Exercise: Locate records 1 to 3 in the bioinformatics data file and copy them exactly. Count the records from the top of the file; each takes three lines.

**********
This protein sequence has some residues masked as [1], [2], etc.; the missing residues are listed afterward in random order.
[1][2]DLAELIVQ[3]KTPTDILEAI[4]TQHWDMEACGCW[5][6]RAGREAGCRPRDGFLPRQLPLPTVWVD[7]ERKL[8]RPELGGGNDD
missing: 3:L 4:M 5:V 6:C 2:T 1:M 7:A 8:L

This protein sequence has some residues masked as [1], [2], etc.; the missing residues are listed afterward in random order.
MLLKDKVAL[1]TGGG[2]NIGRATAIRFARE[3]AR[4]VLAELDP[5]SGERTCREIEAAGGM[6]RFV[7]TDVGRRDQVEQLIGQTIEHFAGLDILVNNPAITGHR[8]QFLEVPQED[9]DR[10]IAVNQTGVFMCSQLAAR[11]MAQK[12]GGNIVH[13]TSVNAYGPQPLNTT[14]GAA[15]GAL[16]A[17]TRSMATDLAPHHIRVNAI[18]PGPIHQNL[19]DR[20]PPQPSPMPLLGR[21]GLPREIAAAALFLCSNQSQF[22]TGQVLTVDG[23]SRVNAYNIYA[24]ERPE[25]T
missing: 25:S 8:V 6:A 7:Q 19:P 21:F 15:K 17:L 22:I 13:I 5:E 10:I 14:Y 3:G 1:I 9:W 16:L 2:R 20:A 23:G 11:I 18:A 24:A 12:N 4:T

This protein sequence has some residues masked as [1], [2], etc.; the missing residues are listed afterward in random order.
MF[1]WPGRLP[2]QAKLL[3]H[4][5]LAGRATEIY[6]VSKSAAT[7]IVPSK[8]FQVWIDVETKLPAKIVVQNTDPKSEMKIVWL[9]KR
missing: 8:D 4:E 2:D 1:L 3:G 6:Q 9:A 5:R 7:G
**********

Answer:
This protein sequence has some residues masked as [1], [2], etc.; the missing residues are listed afterward in random order.
[1][2]DLAELIVQ[3]KTPTDILEAI[4]TQHWDMEACGCW[5][6]RAGREAGCRPRDGFLPRQLPLPTVWVD[7]ERKL[8]RPELGGGNDD
missing: 3:L 4:M 5:V 6:C 2:T 1:M 7:A 8:L

This protein sequence has some residues masked as [1], [2], etc.; the missing residues are listed afterward in random order.
MLLKDKVAL[1]TGGG[2]NIGRATAIRFARE[3]AR[4]VLAELDP[5]SGERTCREIEAAGGM[6]RFV[7]TDVGRRDQVEQLIGQTIEHFAGLDILVNNPAITGHR[8]QFLEVPQED[9]DR[10]IAVNQTGVFMCSQLAAR[11]MAQK[12]GGNIVH[13]TSVNAYGPQPLNTT[14]GAA[15]GAL[16]A[17]TRSMATDLAPHHIRVNAI[18]PGPIHQNL[19]DR[20]PPQPSPMPLLGR[21]GLPREIAAAALFLCSNQSQF[22]TGQVLTVDG[23]SRVNAYNIYA[24]ERPE[25]T
missing: 25:S 8:V 6:A 7:Q 19:P 21:F 15:K 17:L 22:I 13:I 5:E 10:I 14:Y 3:G 1:I 9:W 16:L 2:R 20:A 23:G 11:I 18:A 24:A 12:N 4:T

This protein sequence has some residues masked as [1], [2], etc.; the missing residues are listed afterward in random order.
MF[1]WPGRLP[2]QAKLL[3]H[4][5]LAGRATEIY[6]VSKSAAT[7]IVPSK[8]FQVWIDVETKLPAKIVVQNTDPKSEMKIVWL[9]KR
missing: 8:D 4:E 2:D 1:L 3:G 6:Q 9:A 5:R 7:G